European Court’s third ruling in favour of journalist Khadija Ismayilova is ultimate indictment of Azerbaijani authorities
Reacting to today’s European Court of Human Rights (ECtHR) judgment in Ismayilova v. Azerbaijan, in favour of journalist Khadija Ismayilova, Amnesty International’s South Caucasus Researcher, Natalia Nozadze, said:
“The European Court’s decision exposes the complicity of Azerbaijan’s judicial system in silencing a prominent journalist and attacking the right to freedom of expression in the country. Not only has Khadija Ismayilova served a prison sentence under false charges, she has suffered years of harassment by the authorities, intrusion into her personal life and vilification in state-run media.”
“The European Court’s decision also reveals the Azerbaijani authorities’ shameless misogyny in their smear campaign against a female journalist.”
The European Court’s decision exposes the complicity of Azerbaijan’s judicial system in silencing a prominent journalist and attacking the right to freedom of expression in the country
“We call on the Azerbaijani authorities to fully implement the court’s ruling. This includes paying the awarded compensation, bringing all those responsible for human rights violations to account and putting an end to political abuse of Azerbaijan’s judicial system.”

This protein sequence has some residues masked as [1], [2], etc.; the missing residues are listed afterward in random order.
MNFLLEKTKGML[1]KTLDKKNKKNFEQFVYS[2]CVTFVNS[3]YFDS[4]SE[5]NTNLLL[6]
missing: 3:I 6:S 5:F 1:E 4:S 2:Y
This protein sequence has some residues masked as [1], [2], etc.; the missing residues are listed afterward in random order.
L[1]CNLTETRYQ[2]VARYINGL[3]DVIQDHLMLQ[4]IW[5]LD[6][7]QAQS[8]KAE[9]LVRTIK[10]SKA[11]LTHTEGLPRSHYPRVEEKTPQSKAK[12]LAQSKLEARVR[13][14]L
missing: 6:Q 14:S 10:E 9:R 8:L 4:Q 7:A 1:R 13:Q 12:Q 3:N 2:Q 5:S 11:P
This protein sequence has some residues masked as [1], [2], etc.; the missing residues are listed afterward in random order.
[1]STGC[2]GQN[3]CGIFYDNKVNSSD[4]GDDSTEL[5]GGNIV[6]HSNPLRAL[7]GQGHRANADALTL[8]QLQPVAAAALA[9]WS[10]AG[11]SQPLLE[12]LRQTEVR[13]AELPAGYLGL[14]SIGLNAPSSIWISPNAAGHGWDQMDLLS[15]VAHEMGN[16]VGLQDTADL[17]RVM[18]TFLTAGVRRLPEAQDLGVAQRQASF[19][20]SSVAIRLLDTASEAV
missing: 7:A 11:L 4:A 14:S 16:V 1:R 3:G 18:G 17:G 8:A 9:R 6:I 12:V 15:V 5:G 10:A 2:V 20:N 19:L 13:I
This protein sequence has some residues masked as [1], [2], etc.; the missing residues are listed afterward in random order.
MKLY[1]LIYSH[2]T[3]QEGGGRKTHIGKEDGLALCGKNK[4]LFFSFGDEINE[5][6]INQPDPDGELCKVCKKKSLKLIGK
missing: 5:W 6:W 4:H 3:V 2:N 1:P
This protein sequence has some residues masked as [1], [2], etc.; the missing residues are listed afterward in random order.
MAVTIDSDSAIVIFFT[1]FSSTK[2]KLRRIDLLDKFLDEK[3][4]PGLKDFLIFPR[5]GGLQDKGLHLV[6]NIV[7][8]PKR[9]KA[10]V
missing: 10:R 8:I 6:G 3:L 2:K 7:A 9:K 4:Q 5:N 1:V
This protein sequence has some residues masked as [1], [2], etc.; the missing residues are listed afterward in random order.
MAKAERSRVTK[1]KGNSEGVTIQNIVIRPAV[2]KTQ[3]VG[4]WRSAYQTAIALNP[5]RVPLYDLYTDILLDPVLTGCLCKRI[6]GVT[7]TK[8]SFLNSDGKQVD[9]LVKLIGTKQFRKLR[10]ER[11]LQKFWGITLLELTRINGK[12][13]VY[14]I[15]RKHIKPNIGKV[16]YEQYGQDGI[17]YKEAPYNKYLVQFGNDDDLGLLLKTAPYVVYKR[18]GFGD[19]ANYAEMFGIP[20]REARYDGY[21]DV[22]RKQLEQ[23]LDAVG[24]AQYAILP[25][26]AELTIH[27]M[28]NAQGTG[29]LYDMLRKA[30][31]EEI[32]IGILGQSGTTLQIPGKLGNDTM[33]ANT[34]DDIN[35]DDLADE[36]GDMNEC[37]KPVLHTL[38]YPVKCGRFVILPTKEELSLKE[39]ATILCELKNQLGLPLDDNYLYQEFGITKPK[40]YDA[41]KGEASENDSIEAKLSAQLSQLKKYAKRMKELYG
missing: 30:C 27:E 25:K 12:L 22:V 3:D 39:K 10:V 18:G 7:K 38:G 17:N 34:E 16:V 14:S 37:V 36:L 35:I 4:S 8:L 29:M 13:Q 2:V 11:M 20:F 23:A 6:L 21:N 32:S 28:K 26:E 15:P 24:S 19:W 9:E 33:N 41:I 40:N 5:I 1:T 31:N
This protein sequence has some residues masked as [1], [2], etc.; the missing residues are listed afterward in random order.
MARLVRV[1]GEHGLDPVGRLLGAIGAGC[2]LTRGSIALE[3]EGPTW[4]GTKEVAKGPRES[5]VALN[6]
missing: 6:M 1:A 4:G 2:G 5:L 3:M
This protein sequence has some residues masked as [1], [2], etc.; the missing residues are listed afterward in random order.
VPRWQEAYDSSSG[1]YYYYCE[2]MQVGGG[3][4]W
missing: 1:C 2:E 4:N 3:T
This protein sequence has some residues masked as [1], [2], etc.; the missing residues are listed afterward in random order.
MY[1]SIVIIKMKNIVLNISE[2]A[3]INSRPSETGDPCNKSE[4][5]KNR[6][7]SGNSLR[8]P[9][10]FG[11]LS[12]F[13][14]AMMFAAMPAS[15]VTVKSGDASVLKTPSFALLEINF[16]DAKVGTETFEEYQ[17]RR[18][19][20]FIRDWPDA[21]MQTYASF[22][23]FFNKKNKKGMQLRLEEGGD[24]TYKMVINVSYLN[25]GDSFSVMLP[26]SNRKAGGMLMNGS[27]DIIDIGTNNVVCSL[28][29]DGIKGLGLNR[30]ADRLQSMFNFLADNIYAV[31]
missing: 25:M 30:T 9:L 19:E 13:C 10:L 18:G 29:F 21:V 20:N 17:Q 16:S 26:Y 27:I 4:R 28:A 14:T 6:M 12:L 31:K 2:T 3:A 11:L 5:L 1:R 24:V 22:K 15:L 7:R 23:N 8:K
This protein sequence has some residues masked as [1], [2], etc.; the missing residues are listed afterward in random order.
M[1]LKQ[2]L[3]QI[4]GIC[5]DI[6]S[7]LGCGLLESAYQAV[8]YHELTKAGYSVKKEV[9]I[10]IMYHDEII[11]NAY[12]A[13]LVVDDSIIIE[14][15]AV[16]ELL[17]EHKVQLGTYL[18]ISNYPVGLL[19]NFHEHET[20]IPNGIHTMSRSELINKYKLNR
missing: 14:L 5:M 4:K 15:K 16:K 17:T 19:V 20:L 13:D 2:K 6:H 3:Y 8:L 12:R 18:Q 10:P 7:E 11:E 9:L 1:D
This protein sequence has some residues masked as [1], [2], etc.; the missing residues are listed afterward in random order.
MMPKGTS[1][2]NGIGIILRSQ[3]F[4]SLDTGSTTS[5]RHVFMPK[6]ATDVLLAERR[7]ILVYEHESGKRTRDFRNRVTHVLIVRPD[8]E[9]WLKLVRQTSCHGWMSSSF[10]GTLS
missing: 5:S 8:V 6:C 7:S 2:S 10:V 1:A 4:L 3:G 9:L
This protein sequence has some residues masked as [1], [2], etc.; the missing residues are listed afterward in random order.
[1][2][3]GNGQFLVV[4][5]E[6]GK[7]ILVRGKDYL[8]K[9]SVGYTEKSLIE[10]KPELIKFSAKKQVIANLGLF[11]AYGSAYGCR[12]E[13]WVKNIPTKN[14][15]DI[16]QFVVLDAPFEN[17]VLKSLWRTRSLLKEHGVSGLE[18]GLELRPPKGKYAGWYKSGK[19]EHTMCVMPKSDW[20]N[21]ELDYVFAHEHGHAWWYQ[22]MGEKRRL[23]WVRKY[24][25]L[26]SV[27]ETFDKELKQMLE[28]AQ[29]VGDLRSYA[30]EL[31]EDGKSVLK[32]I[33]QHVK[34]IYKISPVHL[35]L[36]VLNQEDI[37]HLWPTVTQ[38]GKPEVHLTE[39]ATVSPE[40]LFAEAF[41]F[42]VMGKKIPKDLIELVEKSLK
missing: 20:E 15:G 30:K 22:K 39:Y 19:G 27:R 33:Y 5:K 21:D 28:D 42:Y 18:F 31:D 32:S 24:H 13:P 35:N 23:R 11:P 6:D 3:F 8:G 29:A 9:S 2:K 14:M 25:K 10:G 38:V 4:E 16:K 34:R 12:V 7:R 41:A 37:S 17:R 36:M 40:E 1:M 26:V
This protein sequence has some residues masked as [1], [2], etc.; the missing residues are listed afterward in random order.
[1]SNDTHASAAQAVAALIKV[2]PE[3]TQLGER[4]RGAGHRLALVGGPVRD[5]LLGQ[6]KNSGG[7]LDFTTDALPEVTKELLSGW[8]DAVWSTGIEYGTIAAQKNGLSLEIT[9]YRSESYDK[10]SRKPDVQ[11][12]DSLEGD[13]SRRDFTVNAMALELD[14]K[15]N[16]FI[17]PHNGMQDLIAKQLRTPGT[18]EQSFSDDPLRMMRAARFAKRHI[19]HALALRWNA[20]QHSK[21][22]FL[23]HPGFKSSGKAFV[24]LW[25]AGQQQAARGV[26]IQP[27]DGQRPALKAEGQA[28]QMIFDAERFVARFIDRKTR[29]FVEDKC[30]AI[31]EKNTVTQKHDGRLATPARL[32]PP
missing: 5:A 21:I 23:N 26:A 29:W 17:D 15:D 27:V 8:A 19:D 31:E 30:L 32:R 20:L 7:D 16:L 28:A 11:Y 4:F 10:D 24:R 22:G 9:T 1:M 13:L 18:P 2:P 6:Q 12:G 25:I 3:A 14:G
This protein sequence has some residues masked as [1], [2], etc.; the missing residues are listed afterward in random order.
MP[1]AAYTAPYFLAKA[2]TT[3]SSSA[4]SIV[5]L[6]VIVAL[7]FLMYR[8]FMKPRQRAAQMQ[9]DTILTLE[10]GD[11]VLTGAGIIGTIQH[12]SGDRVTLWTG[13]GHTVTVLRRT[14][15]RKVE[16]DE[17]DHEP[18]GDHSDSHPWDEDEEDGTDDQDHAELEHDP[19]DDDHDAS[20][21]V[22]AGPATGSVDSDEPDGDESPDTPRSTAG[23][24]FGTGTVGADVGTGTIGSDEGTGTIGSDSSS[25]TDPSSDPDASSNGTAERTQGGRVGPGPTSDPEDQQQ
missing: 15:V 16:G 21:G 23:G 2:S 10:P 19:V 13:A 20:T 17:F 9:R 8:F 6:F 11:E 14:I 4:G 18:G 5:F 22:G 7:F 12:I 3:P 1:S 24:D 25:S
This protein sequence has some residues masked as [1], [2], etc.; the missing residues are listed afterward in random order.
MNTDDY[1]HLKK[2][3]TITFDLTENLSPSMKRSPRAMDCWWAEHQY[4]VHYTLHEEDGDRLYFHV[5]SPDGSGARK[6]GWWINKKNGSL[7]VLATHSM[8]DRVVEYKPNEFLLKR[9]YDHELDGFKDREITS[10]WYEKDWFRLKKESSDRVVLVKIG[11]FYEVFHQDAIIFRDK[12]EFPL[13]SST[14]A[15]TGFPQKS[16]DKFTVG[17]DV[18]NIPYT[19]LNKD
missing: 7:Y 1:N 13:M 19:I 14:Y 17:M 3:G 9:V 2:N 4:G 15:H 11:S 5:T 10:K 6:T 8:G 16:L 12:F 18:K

In its decision of 7 May, the ECtHR concluded that the Azerbaijani authorities have failed to protect Khadija Ismayilova’s right to privacy, contrary to their obligation under Article 8 of the European Convention on Human Rights. This violation arose in connection with state-backed newspapers’ active involvement in a vile 2012 smear campaign against Ismayilova, which included the publication of a sex tape taken by hidden cameras in her flat, and her being unable to access an effective remedy for this violation.
This is the ECtHR’s third decision in favour of Khadija Ismayilova. In February 2020, the Court ruled that Khadija’s 7.5-year prison sentence, later reduced to three years, was carried out in September 2015 “to silence and punish her for her work as a journalist”.
In January 2019, the ECtHR ruled that Azerbaijani authorities violated her rights to privacy and freedom of expression by failing to effectively investigate the sex tape case.
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